One of the things that you will encounter as you and your child get involved in youth athletics is something that we old-timers affectionately refer to as “Daddy Ball”. “Daddy Ball” occurs most prominently in leagues made up of seven to eleven year olds in just about any sport, and depending on how it is handled by the coach and the parents, it can have a detrimental effect on the whole sporting experience for all involved.
To put it plainly, “Daddy Ball” is the act of a coach (who also happens to be a father of one of the players) providing his son or daughter with more and better opportunities than the other children on the team. These could be opportunities of position, such as playing quarterback or shortstop rather than right tackle or right field, or they could be opportunities for additional or inequitable playing time. Sometimes the coach’s child is a good athlete and gets the typical preferential treatment afforded to the “stars”. Other times the coach’s child is not as good as some of the other kids on the team but still gets the “star” treatment. Either scenario constitutes an example of “Daddy Ball”. This can also extend to the other dads that are assisting the head coach and have his/her ear. Unfortunately, youth sports can be your child’s first introduction into the world of nepotism.
The fact is, at these young ages we need Dads (and Moms) to step up and help coach our children. It is a time consuming and often thankless task, but one with many rewards for those parents that decide to participate in their children’s lives in that manner. It is difficult to juggle a work schedule, practice schedule and parent expectations. Most coaches who get criticized by parents about their child’s position or playing time probably would like to responded by paraphrasing Jack Nicholson as Colonel Jessup in “A Few Good Men”:
“Parents, we live in a world that has children and those children need to be coached by men with clipboards. Who’s going to do it? You? I have a greater responsibility than you can possibly fathom. You weep for your child’s playing time and curse his position; you have the luxury of not knowing what I know – that your child’s playing time, while minimal, wins games, and his position, while literally out in right field, wins games! I have neither the time nor the inclination to explain myself to a parent who drops their kid off for me to coach and then questions the manner in which I coach him. I would rather you just said “Thank you”. Otherwise, I suggest you pick up a clipboard and coach a team… Either way, I don’t give a $#@% what you think your kid is entitled to!”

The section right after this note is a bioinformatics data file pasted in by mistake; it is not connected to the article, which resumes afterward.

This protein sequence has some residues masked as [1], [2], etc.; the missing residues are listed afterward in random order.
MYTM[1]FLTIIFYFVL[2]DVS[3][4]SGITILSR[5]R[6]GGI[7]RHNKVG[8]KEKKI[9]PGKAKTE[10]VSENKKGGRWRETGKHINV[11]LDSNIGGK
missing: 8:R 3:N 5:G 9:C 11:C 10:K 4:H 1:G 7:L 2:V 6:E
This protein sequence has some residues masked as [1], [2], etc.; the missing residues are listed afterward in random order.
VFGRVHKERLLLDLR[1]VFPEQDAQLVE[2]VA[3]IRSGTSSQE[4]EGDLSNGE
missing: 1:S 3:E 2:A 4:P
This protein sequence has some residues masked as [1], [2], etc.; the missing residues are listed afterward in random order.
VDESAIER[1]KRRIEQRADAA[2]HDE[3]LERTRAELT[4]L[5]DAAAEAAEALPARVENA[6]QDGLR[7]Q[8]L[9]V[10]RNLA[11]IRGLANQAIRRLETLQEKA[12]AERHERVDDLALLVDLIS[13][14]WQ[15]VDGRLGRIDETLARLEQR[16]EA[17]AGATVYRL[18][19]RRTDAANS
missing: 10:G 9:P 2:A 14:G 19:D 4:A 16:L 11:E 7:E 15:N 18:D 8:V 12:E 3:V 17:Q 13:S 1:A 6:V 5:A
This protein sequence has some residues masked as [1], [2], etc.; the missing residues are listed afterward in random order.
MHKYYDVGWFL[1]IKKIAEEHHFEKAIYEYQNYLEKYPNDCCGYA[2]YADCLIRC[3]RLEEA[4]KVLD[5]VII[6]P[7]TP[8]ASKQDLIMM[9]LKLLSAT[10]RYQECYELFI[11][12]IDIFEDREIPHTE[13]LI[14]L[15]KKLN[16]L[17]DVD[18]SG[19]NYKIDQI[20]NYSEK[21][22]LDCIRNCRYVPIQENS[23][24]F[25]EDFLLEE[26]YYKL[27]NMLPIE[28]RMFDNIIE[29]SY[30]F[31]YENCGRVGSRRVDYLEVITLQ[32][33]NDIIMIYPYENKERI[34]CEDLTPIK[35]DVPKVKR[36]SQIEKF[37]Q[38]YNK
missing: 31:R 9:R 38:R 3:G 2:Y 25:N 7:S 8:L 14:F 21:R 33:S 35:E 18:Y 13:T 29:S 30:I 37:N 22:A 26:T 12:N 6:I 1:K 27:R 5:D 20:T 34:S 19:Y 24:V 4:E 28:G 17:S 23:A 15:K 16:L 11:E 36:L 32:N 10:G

Like I said, sometimes coaching can be a thankless task, and there is no doubt plenty of complaining by parents who think their child is the next Michael Jordon or Walter Payton. This is why it is so important at these early ages to make sure that everyone is getting equal opportunities to play, and ultimately to learn the game. Even in leagues where scoring and won/loss records count, we can’t lose sight of the fact that these are young kids, not professional or even high school or middle school athletes. A coach can either help cultivate a love for the game that could spur an average athlete on to great things, or he can squash any desire to play the game through the inequitable treatment of his players.
Kids aren’t stupid. They know which kids are the better athletes and which kids struggle. They also understand the nature of competition and that winning is more fun than losing. What we adults sometimes forget is that kids care about the team atmosphere and the game itself far more than the outcome. I can’t tell you how many times one of my teams has finished a game and one or two kids ask me if they won. I’m not talking about five year olds – I’ve heard this from kids up to eight years old! As they get older they start to focus more on the outcome, but early on it’s all about playing with their friends and having ice cream after the game. They just want to play…
What “Daddy Ball” does is erode the team environment that makes sports fun in the first place. There will be time enough as these kids get older to ride the pine, come in for mop-up time or just get cut and not make the team. What they need in the early years is exposure to as much of each sport as possible, to learn the fundamentals, to learn what it means to be a member of a team and to learn how to win and lose with class. Coaches that play their son or daughter excessively and at the expense of other parent’s sons or daughters are eventually going to find themselves with parents unwilling to have their child play on that team and children who just don’t want to play for them. The good news is that this might actually convince a “Daddy Ball” practitioner to change his ways. The bad news is there’s a whole new crop of Daddies just waiting to fill the void…